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Bandit faces cancer, supports community

Laura Markuly, 349th Air Refueling Squadron administration assistant, holds a poster showing her progression during her chemotherapy treatment, in Wichita, Kan. Markuly educates others on how to live healthier through her Facebook page and blog where she shares exercises and nutritional facts. (Courtesy photo)

Laura Markuly, 349th Air Refueling Squadron administration assistant, holds a poster showing her progression during her chemotherapy treatment, in Wichita, Kan. Markuly educates others on how to live healthier through her Facebook page and blog where she shares exercises and nutritional facts. (Courtesy photo)

Laura Markuly, 349th Air Refueling Squadron administration assistant, speaks to an audience about her experience with breast cancer, April 21, 2016, at Cheney, Kan.  Markuly’s positive outlook and determination has helped her overcome the difficulties of breast cancer, and now she strives to support others during their hardships. (Courtesy photo)

Laura Markuly, 349th Air Refueling Squadron administration assistant, speaks to an audience about her experience with breast cancer, April 21, 2016, at Cheney, Kan. Markuly’s positive outlook and determination has helped her overcome the difficulties of breast cancer, and now she strives to support others during their hardships. (Courtesy photo)

MCCONNELL AIR FORCE BASE, Kan. -- Cancer can be a devastating beast. For one member of Team McConnell, she managed to get the upper hand and continues to live her life with a positive outlook while helping others.

Laura Markuly, 349th Air Refueling Squadron administration assistant, discovered a lump April 2, 2015. Shortly after her doctor confirmed she had stage-three breast cancer.

Markuly said the most frightening thing about the ordeal was the unknown factor. It came out of nowhere. There wasn't a family history of cancer. Being an exercise physiologist, she ate well and exercised often.

She asked herself, "What am I going to have to change? How is this going to hinder me?"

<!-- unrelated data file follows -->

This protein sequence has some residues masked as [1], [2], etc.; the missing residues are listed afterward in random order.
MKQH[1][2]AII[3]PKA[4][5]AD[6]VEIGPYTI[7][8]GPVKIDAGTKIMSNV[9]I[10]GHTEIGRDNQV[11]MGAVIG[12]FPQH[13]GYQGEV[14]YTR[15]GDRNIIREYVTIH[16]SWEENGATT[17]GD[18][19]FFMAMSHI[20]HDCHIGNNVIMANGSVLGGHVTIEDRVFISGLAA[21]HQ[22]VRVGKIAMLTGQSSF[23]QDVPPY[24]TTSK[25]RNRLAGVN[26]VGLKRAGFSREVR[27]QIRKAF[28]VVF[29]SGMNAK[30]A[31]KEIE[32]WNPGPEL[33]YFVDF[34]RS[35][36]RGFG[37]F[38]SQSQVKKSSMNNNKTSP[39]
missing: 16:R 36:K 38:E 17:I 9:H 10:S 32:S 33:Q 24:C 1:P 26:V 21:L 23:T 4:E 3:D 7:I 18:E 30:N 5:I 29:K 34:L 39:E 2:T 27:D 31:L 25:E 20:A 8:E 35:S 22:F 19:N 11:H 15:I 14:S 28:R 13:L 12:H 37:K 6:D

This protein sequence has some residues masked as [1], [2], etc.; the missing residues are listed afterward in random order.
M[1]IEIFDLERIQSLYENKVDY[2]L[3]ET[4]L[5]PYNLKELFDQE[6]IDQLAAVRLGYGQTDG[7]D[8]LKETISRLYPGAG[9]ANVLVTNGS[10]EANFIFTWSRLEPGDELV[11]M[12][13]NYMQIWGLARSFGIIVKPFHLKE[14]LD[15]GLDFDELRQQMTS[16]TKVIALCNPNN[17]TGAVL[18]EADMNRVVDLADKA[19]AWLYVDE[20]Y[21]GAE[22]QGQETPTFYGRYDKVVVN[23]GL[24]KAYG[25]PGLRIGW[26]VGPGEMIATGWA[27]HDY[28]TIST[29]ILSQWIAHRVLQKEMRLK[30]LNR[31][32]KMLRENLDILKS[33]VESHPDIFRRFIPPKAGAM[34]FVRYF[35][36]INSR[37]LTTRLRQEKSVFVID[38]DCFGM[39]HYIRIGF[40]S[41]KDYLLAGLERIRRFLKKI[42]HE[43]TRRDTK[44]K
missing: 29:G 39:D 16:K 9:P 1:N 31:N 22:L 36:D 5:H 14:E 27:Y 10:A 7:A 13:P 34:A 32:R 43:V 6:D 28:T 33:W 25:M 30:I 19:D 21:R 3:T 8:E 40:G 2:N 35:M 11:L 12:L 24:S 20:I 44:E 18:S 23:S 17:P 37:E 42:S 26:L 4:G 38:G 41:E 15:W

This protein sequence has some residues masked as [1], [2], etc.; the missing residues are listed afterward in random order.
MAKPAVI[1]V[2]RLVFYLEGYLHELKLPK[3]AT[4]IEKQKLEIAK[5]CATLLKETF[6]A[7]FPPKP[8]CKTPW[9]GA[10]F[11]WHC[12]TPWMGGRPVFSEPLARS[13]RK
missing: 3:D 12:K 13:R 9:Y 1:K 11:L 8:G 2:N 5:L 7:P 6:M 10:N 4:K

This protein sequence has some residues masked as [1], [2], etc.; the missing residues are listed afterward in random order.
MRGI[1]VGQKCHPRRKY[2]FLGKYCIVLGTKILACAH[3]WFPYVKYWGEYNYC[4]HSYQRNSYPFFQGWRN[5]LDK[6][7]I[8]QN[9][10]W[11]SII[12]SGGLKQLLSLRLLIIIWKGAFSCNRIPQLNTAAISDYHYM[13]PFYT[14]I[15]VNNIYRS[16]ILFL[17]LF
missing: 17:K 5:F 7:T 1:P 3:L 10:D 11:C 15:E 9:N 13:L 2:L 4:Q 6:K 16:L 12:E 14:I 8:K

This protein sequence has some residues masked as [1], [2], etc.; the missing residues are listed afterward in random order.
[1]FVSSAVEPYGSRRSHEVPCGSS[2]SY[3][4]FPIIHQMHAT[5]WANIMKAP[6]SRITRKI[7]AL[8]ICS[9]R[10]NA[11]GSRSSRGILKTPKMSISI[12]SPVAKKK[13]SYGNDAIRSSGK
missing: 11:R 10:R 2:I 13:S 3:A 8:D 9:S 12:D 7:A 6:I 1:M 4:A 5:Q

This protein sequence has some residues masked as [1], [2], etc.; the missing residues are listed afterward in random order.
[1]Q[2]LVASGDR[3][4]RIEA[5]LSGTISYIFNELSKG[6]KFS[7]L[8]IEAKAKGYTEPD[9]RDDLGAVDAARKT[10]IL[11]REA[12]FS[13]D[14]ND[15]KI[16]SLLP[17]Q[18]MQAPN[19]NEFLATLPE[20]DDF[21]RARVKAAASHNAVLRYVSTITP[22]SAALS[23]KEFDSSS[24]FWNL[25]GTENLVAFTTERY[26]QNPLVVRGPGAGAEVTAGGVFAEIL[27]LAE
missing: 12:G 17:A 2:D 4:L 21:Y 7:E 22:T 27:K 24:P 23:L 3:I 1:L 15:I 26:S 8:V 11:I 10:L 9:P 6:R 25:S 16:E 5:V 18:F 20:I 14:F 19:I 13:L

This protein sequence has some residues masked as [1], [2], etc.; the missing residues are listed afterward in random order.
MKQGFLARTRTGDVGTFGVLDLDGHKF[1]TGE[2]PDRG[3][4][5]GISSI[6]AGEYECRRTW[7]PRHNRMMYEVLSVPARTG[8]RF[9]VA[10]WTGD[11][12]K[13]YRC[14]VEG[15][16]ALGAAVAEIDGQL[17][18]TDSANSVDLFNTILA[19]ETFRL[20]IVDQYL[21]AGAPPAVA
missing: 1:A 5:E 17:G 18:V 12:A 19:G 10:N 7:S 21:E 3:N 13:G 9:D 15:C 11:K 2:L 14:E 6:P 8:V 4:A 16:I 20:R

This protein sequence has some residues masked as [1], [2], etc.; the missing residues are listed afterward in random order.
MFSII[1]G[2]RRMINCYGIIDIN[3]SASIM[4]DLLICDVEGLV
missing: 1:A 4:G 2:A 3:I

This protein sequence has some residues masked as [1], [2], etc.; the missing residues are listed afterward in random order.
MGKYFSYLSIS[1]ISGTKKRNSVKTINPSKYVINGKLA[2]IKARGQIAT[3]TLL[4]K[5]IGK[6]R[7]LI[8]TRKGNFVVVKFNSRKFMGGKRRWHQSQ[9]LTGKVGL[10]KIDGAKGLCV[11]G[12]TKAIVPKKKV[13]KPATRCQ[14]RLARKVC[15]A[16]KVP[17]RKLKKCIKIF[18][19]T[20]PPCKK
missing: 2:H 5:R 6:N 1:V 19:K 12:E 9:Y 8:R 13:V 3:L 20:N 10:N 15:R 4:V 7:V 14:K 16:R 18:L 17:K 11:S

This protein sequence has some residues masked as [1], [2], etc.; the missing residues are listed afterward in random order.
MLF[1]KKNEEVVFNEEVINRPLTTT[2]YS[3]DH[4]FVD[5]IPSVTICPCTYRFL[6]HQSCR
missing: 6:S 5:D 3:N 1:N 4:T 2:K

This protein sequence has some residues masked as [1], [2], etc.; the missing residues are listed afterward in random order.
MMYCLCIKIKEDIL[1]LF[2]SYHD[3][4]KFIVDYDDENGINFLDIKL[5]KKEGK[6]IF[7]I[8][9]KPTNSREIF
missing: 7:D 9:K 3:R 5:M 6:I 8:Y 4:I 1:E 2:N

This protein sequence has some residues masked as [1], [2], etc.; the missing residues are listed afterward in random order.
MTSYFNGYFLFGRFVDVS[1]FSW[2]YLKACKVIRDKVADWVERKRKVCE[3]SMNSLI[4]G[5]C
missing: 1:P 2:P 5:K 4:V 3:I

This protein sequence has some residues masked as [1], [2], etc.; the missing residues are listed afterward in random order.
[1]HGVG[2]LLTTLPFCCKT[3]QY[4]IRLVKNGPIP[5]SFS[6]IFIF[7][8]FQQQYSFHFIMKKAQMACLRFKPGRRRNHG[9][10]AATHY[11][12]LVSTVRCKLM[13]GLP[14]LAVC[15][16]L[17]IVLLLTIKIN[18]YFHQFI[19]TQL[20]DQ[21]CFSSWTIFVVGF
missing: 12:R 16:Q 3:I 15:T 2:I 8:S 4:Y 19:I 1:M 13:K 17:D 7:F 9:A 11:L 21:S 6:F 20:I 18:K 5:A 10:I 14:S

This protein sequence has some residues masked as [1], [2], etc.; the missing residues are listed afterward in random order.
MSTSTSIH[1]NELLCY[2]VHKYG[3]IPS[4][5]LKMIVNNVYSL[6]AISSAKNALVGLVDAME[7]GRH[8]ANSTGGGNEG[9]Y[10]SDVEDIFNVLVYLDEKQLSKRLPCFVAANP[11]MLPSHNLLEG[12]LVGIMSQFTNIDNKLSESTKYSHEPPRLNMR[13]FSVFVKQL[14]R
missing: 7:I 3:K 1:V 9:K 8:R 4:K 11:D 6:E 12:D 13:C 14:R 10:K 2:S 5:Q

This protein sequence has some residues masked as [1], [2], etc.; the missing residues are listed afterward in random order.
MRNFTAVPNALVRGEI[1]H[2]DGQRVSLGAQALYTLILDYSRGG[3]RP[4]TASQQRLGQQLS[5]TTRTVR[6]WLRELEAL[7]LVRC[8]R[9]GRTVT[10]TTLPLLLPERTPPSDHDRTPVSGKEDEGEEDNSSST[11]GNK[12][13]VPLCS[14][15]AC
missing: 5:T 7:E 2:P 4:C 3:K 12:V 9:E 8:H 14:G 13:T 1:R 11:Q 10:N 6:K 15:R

Two months later, through surgery, the lump and 12 lymph nodes were removed; the cancer had spread to two sentinel lymph nodes, but appeared to not have spread further.

Her family, friends and co-workers were there for her during her difficult time.

"My mother and a tight group of individuals I worked with from the 22nd Medical Group were my support," said Markuly.

"She came to me devastated," said Tresa Friesen, 931st Air Refueling Wing finance office budget analyst. "From then on, I thought of how to help with whatever she needed, how I could be there for her."

Whether it was with jokes, lifting heavy dog food bags to feed her two Labrador Retrievers or bringing back childhood memories, her friends and family were always there to lend a hand or lighten the mood.

Markuly said she got her positivity from her parents. Her mom always told her, "you control your attitude." This was one of those times she said she really had to suck it up.

"She not only had a positive attitude about her own recovery, but she provided a positive attitude for other people to overcome their problems," said Friesen. "She is a strong woman."

Markuly always manages to find the positive in a situation and magnify it, mentioned Friesen, her friend of 15 years.

"I have learned that a good attitude is an absolute must going through this," said Markuly. "I could have chosen to be miserable but I chose to turn this into a positive. I took this as an opportunity to educate others and be some sort of support system. I have an open Facebook page and started my own blog where I have exercise videos and nutritional facts. The more I can help and spread the word, that is satisfaction to me. It has been therapeutic."

She also held a public speaking event at a library in Cheney, Kansas, her hometown, about her recovery. The participants have requested a follow-up series where she will most likely instruct an exercise class.

"The exercise is more for prevention," said Markuly. "It seems like cancer has become such an epidemic. Within the last year, I have had friends that are my age, that are fit and without a hereditary background of cancer and they are being diagnosed with it. I want to find the reason why and if there is anything else we can do to prevent it."

Being an athlete and exercising has always been a large part of her life, which helped her thrive.

"My dad was my coach, being an athlete really pulled me through," said Markuly. "To have the determination to not let anything bring me down. Even [through the hardest times], I was trying to get on the treadmill while in the middle of chemo. During my second series of chemo, I went back to spin class."

Markuly's is currently in remission and will know for sure whether or not the cancer is completely gone in five years. Her positive outlook and determination has helped her overcome the difficulties of breast cancer, and now she strives to support others during their hardships.

"Nobody is immune to cancer," Markuly said. "You can take care of yourself, but you still need to be aware of your body. Your support system is going to be your greatest asset with daily life."